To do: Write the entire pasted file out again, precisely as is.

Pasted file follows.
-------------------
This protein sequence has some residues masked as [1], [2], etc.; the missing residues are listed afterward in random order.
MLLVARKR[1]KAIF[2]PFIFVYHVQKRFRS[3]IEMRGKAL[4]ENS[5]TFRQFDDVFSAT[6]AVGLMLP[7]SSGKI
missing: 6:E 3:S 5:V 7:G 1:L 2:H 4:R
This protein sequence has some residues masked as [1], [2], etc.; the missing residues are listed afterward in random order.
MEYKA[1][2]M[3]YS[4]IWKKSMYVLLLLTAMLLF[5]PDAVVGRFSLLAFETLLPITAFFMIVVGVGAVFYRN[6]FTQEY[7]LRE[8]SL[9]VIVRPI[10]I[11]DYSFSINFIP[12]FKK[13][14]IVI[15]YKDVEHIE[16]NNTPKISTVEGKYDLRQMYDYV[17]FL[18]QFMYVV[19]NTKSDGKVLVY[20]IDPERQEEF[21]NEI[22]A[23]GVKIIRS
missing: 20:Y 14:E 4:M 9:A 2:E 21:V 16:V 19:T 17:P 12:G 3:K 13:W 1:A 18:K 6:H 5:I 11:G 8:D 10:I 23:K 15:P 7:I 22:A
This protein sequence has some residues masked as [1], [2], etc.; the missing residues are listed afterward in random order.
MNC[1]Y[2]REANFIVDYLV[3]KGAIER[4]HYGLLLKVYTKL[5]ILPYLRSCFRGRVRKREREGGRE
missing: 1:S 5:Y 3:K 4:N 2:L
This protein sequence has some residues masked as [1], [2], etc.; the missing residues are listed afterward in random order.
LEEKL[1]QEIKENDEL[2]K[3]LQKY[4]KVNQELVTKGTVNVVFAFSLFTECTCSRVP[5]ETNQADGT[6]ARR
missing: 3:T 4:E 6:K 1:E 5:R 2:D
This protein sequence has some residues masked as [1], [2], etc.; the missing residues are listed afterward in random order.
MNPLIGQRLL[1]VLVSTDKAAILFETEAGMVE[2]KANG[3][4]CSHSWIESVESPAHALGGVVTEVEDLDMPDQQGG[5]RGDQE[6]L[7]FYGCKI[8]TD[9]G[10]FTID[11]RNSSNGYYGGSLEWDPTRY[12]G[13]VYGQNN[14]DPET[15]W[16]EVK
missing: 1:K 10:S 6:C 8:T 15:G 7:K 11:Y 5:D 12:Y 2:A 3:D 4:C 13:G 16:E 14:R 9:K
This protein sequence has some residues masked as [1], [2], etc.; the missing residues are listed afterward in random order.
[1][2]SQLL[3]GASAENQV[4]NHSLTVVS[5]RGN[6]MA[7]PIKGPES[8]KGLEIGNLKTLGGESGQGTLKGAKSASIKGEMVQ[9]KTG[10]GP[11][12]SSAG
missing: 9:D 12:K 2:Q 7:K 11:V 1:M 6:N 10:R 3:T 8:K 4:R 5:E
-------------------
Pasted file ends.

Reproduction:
This protein sequence has some residues masked as [1], [2], etc.; the missing residues are listed afterward in random order.
MLLVARKR[1]KAIF[2]PFIFVYHVQKRFRS[3]IEMRGKAL[4]ENS[5]TFRQFDDVFSAT[6]AVGLMLP[7]SSGKI
missing: 6:E 3:S 5:V 7:G 1:L 2:H 4:R
This protein sequence has some residues masked as [1], [2], etc.; the missing residues are listed afterward in random order.
MEYKA[1][2]M[3]YS[4]IWKKSMYVLLLLTAMLLF[5]PDAVVGRFSLLAFETLLPITAFFMIVVGVGAVFYRN[6]FTQEY[7]LRE[8]SL[9]VIVRPI[10]I[11]DYSFSINFIP[12]FKK[13][14]IVI[15]YKDVEHIE[16]NNTPKISTVEGKYDLRQMYDYV[17]FL[18]QFMYVV[19]NTKSDGKVLVY[20]IDPERQEEF[21]NEI[22]A[23]GVKIIRS
missing: 20:Y 14:E 4:M 9:A 2:E 21:V 16:V 19:T 17:P 12:G 3:K 13:W 1:A 18:K 6:H 5:I 11:G 8:D 10:I 23:K 15:P 7:I 22:A
This protein sequence has some residues masked as [1], [2], etc.; the missing residues are listed afterward in random order.
MNC[1]Y[2]REANFIVDYLV[3]KGAIER[4]HYGLLLKVYTKL[5]ILPYLRSCFRGRVRKREREGGRE
missing: 1:S 5:Y 3:K 4:N 2:L
This protein sequence has some residues masked as [1], [2], etc.; the missing residues are listed afterward in random order.
LEEKL[1]QEIKENDEL[2]K[3]LQKY[4]KVNQELVTKGTVNVVFAFSLFTECTCSRVP[5]ETNQADGT[6]ARR
missing: 3:T 4:E 6:K 1:E 5:R 2:D
This protein sequence has some residues masked as [1], [2], etc.; the missing residues are listed afterward in random order.
MNPLIGQRLL[1]VLVSTDKAAILFETEAGMVE[2]KANG[3][4]CSHSWIESVESPAHALGGVVTEVEDLDMPDQQGG[5]RGDQE[6]L[7]FYGCKI[8]TD[9]G[10]FTID[11]RNSSNGYYGGSLEWDPTRY[12]G[13]VYGQNN[14]DPET[15]W[16]EVK
missing: 1:K 10:S 6:C 8:T 15:G 7:K 11:Y 5:D 12:Y 2:A 3:D 4:C 13:G 16:E 14:R 9:K
This protein sequence has some residues masked as [1], [2], etc.; the missing residues are listed afterward in random order.
[1][2]SQLL[3]GASAENQV[4]NHSLTVVS[5]RGN[6]MA[7]PIKGPES[8]KGLEIGNLKTLGGESGQGTLKGAKSASIKGEMVQ[9]KTG[10]GP[11][12]SSAG
missing: 9:D 12:K 2:Q 7:K 11:V 1:M 6:N 10:R 3:T 8:K 4:R 5:E